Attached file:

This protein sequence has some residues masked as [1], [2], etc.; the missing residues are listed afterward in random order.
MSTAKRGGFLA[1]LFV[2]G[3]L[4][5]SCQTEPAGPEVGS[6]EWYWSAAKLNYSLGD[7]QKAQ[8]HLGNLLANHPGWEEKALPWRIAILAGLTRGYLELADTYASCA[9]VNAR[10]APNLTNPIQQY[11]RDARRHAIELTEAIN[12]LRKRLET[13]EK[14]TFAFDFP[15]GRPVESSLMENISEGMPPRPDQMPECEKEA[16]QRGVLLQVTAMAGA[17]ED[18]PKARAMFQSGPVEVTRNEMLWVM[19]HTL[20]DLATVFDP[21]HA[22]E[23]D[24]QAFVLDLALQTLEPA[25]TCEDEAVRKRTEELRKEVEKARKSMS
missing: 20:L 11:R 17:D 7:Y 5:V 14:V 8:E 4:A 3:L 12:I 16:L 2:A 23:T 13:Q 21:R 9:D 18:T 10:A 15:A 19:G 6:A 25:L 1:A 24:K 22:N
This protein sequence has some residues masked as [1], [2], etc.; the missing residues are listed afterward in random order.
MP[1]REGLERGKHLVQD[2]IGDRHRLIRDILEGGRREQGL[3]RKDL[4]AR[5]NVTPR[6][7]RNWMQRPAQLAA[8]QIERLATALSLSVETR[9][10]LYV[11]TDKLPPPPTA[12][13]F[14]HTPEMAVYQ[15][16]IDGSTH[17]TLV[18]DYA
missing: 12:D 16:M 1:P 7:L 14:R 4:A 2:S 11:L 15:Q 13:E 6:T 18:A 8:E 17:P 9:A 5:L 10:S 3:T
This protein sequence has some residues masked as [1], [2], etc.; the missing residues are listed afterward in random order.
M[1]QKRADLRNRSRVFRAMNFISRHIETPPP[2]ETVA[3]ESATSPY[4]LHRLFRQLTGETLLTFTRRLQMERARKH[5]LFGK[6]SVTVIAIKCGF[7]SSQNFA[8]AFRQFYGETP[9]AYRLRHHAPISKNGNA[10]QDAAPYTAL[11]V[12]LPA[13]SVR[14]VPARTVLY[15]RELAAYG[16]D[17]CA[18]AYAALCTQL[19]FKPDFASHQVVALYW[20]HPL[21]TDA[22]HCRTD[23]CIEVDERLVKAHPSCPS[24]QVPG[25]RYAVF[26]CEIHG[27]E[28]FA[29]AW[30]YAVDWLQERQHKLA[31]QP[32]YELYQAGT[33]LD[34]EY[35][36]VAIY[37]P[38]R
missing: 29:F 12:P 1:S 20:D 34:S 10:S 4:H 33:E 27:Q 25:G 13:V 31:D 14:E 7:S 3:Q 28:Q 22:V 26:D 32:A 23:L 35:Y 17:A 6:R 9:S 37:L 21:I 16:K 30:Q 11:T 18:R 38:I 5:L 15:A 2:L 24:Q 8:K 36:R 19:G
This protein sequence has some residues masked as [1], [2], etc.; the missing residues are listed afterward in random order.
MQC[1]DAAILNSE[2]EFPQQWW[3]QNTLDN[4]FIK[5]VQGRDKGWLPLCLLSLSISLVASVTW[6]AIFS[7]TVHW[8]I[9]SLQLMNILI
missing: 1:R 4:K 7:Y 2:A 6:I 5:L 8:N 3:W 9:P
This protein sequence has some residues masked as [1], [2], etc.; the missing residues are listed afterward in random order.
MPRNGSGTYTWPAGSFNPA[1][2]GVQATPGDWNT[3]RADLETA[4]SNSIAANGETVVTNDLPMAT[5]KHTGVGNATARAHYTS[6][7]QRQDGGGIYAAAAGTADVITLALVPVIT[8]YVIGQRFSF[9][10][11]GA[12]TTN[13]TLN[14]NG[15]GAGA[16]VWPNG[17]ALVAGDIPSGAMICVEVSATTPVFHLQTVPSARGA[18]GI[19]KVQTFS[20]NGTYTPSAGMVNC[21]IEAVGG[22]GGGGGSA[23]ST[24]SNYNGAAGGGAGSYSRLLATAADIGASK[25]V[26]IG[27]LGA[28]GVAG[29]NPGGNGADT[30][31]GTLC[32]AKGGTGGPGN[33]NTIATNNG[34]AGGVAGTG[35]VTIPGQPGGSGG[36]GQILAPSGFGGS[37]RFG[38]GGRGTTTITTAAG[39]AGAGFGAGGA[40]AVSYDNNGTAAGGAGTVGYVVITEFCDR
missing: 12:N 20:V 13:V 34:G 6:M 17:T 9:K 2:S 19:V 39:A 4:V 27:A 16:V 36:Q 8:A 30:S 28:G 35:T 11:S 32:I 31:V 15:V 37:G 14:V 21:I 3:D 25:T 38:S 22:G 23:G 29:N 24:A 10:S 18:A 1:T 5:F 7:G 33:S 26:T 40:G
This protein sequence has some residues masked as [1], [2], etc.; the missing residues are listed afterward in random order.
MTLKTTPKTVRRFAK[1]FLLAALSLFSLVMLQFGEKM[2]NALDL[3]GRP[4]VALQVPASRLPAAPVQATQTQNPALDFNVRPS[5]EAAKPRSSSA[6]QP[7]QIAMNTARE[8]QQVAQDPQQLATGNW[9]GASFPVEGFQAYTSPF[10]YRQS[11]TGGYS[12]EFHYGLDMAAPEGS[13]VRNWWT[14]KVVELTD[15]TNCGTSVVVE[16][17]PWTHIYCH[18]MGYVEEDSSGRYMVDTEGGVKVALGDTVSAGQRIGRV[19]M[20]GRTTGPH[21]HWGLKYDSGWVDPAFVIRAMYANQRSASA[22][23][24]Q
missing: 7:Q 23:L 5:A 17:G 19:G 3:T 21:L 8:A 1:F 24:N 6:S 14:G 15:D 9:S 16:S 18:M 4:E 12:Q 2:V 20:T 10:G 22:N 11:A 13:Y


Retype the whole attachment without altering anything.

This protein sequence has some residues masked as [1], [2], etc.; the missing residues are listed afterward in random order.
MSTAKRGGFLA[1]LFV[2]G[3]L[4][5]SCQTEPAGPEVGS[6]EWYWSAAKLNYSLGD[7]QKAQ[8]HLGNLLANHPGWEEKALPWRIAILAGLTRGYLELADTYASCA[9]VNAR[10]APNLTNPIQQY[11]RDARRHAIELTEAIN[12]LRKRLET[13]EK[14]TFAFDFP[15]GRPVESSLMENISEGMPPRPDQMPECEKEA[16]QRGVLLQVTAMAGA[17]ED[18]PKARAMFQSGPVEVTRNEMLWVM[19]HTL[20]DLATVFDP[21]HA[22]E[23]D[24]QAFVLDLALQTLEPA[25]TCEDEAVRKRTEELRKEVEKARKSMS
missing: 20:L 11:R 17:D 7:Y 5:V 14:V 8:E 4:A 3:L 12:I 16:L 2:A 23:T 13:Q 21:R 9:D 18:T 10:A 15:A 19:G 6:A 25:L 1:A 24:K 22:N
This protein sequence has some residues masked as [1], [2], etc.; the missing residues are listed afterward in random order.
MP[1]REGLERGKHLVQD[2]IGDRHRLIRDILEGGRREQGL[3]RKDL[4]AR[5]NVTPR[6][7]RNWMQRPAQLAA[8]QIERLATALSLSVETR[9][10]LYV[11]TDKLPPPPTA[12][13]F[14]HTPEMAVYQ[15][16]IDGSTH[17]TLV[18]DYA
missing: 12:D 16:M 1:P 7:L 14:R 4:A 2:S 11:L 15:Q 13:E 6:T 18:A 8:E 17:P 9:A 5:L 10:S 3:T
This protein sequence has some residues masked as [1], [2], etc.; the missing residues are listed afterward in random order.
M[1]QKRADLRNRSRVFRAMNFISRHIETPPP[2]ETVA[3]ESATSPY[4]LHRLFRQLTGETLLTFTRRLQMERARKH[5]LFGK[6]SVTVIAIKCGF[7]SSQNFA[8]AFRQFYGETP[9]AYRLRHHAPISKNGNA[10]QDAAPYTAL[11]V[12]LPA[13]SVR[14]VPARTVLY[15]RELAAYG[16]D[17]CA[18]AYAALCTQL[19]FKPDFASHQVVALYW[20]HPL[21]TDA[22]HCRTD[23]CIEVDERLVKAHPSCPS[24]QVPG[25]RYAVF[26]CEIHG[27]E[28]FA[29]AW[30]YAVDWLQERQHKLA[31]QP[32]YELYQAGT[33]LD[34]EY[35][36]VAIY[37]P[38]R
missing: 29:F 12:P 1:S 20:D 34:S 10:S 4:H 33:E 27:Q 25:G 13:V 31:D 14:E 7:S 3:Q 28:Q 22:V 26:D 32:A 23:L 35:Y 17:A 6:R 9:S 37:L 21:I 16:K 30:Q 11:T 18:R 38:I 5:L 15:A 2:L 24:Q 8:K 36:R 19:G
This protein sequence has some residues masked as [1], [2], etc.; the missing residues are listed afterward in random order.
MQC[1]DAAILNSE[2]EFPQQWW[3]QNTLDN[4]FIK[5]VQGRDKGWLPLCLLSLSISLVASVTW[6]AIFS[7]TVHW[8]I[9]SLQLMNILI
missing: 1:R 4:K 7:Y 2:A 6:I 5:L 8:N 3:W 9:P
This protein sequence has some residues masked as [1], [2], etc.; the missing residues are listed afterward in random order.
MPRNGSGTYTWPAGSFNPA[1][2]GVQATPGDWNT[3]RADLETA[4]SNSIAANGETVVTNDLPMAT[5]KHTGVGNATARAHYTS[6][7]QRQDGGGIYAAAAGTADVITLALVPVIT[8]YVIGQRFSF[9][10][11]GA[12]TTN[13]TLN[14]NG[15]GAGA[16]VWPNG[17]ALVAGDIPSGAMICVEVSATTPVFHLQTVPSARGA[18]GI[19]KVQTFS[20]NGTYTPSAGMVNC[21]IEAVGG[22]GGGGGSA[23]ST[24]SNYNGAAGGGAGSYSRLLATAADIGASK[25]V[26]IG[27]LGA[28]GVAG[29]NPGGNGADT[30][31]GTLC[32]AKGGTGGPGN[33]NTIATNNG[34]AGGVAGTG[35]VTIPGQPGGSGG[36]GQILAPSGFGGS[37]RFG[38]GGRGTTTITTAAG[39]AGAGFGAGGA[40]AVSYDNNGTAAGGAGTVGYVVITEFCDR
missing: 12:N 20:V 13:V 34:G 6:M 17:T 9:K 2:S 19:V 39:A 4:V 27:A 16:V 36:Q 8:A 30:S 28:G 35:T 11:S 32:I 31:V 15:V 37:G 14:V 21:I 3:D 25:T 38:S 22:G 23:G 29:N 24:A 10:S 18:A 1:T 5:F 7:G 33:S 26:T 40:G
This protein sequence has some residues masked as [1], [2], etc.; the missing residues are listed afterward in random order.
MTLKTTPKTVRRFAK[1]FLLAALSLFSLVMLQFGEKM[2]NALDL[3]GRP[4]VALQVPASRLPAAPVQATQTQNPALDFNVRPS[5]EAAKPRSSSA[6]QP[7]QIAMNTARE[8]QQVAQDPQQLATGNW[9]GASFPVEGFQAYTSPF[10]YRQS[11]TGGYS[12]EFHYGLDMAAPEGS[13]VRNWWT[14]KVVELTD[15]TNCGTSVVVE[16][17]PWTHIYCH[18]MGYVEEDSSGRYMVDTEGGVKVALGDTVSAGQRIGRV[19]M[20]GRTTGPH[21]HWGLKYDSGWVDPAFVIRAMYANQRSASA[22][23][24]Q
missing: 7:Q 23:L 5:A 17:G 19:G 3:T 21:L 8:A 1:F 24:N 6:S 14:G 15:D 9:S 16:S 18:M 4:E 12:Q 2:V 20:T 10:G 22:N 11:A 13:Y